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Go on the record to support completion of the Burke-Gilman missing link

I know I just asked you to take a minute to support the Vulnerable Users Bill, but you have been called to action again. As regular readers of this blog know, the city recently completed a study that determined completion of the Burke-Gilman Trail through Ballard would not have a significant adverse impact on the environment. This study was ordered by the courts after a lawsuit by big Ballard businesses (Salmon Bay Sand & Gravel, Ballard Oil and more).

Cascade Bicycle Club’s Advocacy Director David Hiller sent out an email this afternoon calling on supporters of the project to email project manager Ron Scharf to give your comments on the project and the city’s Determination of Non-Significance (see at bottom of post). I spoke with Ron for last week’s post, and he has been working hard to finally get the project moving. Comments on the DNS document must be made by 5 p.m. February 24, so don’t delay.

From Hiller:

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Thank you for your interest in filling the “Missing Link” of the Burke-Gilman Trail in Seattle. This critical piece of Seattle’s bicycle infrastructure has moved another step forward.

The Seattle Department of Transportation (SDOT) recently completed a revised environmental review of the Burke-Gilman Trail Extension. The review was needed because of a lawsuit that claimed the trail would have a significant adverse impact on the environment. On February 10, SDOT issued a Revised Determination of Non-Significance (DNS) which determined that the project will not have a significant adverse impact on the environment.

Now you have a chance to go on the record and give your comments about the trail project.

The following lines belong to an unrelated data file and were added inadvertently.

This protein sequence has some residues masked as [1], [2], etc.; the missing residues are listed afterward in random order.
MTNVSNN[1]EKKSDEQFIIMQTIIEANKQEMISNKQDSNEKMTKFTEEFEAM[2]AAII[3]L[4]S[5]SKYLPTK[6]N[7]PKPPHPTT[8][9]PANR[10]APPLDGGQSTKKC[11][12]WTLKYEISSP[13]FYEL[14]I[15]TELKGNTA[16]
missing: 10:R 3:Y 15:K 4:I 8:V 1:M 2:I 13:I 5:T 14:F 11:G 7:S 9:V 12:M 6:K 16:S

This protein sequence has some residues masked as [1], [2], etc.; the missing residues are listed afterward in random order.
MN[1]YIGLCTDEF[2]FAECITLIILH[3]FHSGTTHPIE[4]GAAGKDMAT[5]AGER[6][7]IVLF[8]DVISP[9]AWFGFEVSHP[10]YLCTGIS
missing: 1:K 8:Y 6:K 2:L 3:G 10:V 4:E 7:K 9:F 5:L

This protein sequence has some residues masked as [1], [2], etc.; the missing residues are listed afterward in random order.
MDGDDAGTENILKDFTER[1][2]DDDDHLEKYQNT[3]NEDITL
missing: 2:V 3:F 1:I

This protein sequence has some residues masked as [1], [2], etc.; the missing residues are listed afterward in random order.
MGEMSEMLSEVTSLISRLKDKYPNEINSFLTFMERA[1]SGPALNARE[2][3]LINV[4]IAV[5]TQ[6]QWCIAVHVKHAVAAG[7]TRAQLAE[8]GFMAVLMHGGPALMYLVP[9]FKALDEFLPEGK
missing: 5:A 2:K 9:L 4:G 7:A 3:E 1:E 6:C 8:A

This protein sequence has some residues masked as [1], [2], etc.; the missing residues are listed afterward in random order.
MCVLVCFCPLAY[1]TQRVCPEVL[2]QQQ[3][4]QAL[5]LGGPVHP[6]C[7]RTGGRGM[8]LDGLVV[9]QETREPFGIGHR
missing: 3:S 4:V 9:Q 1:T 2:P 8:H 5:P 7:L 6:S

The paved permanent route of the trail would travel next to the railroad along Shilshole Avenue NW, between 17th Avenue NW and NW Vernon Place. This would connect a separated trail from Fremont to the Ballard Locks. An interim route would direct trail users up to Ballard Avenue between 17th and Vernon.

You can review the proposed alignment and Revised DNS here. Please click here to send your comments about the permanent or interim trail routes to the project manager, Ron Scharf. Comments are due by 5pm on Thursday, February 24th.

Thank you for taking action for a walkable, bike-friendly Seattle.


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3 responses to “Go on the record to support completion of the Burke-Gilman missing link”

  1. Leif

    Anyone know the reason for the interim route section?

    1. Tom Fucoloro

      It was supposed to be a compromise solution so that the city could build some sections of the trail, but put off sections to later so Salmon Bay Sand & Gravel wouldn’t sue. They did anyway. The opposition lawyers argued that the city should have to plan the whole thing as it will some day be instead piecemealing it together, and the courts agreed. Thus, this new DNS was required. I think the interim routes were already approved by a separate DNS, so I’m guessing that’s why its still there (anyone else know? I’ll check next time I chat with someone who might know).

      This has been going on so long, it’s just a big mess. I’m still hoping the opposition businesses decide to just stop wasting everyone’s money (theirs included) and embrace it…

      1. The interim route is in the SEPA DNS because it is the route approved by the city council in March, 2003 and is the only route SDOT has council approval to construct. In any case, the interim route will be a useful addition to the community, improving access to retail, services and residences between 17th and 24th in Ballard.

        Clearly, with the analysis now complete on the permanent route, our interest is in building both – and at the earliest possible date.

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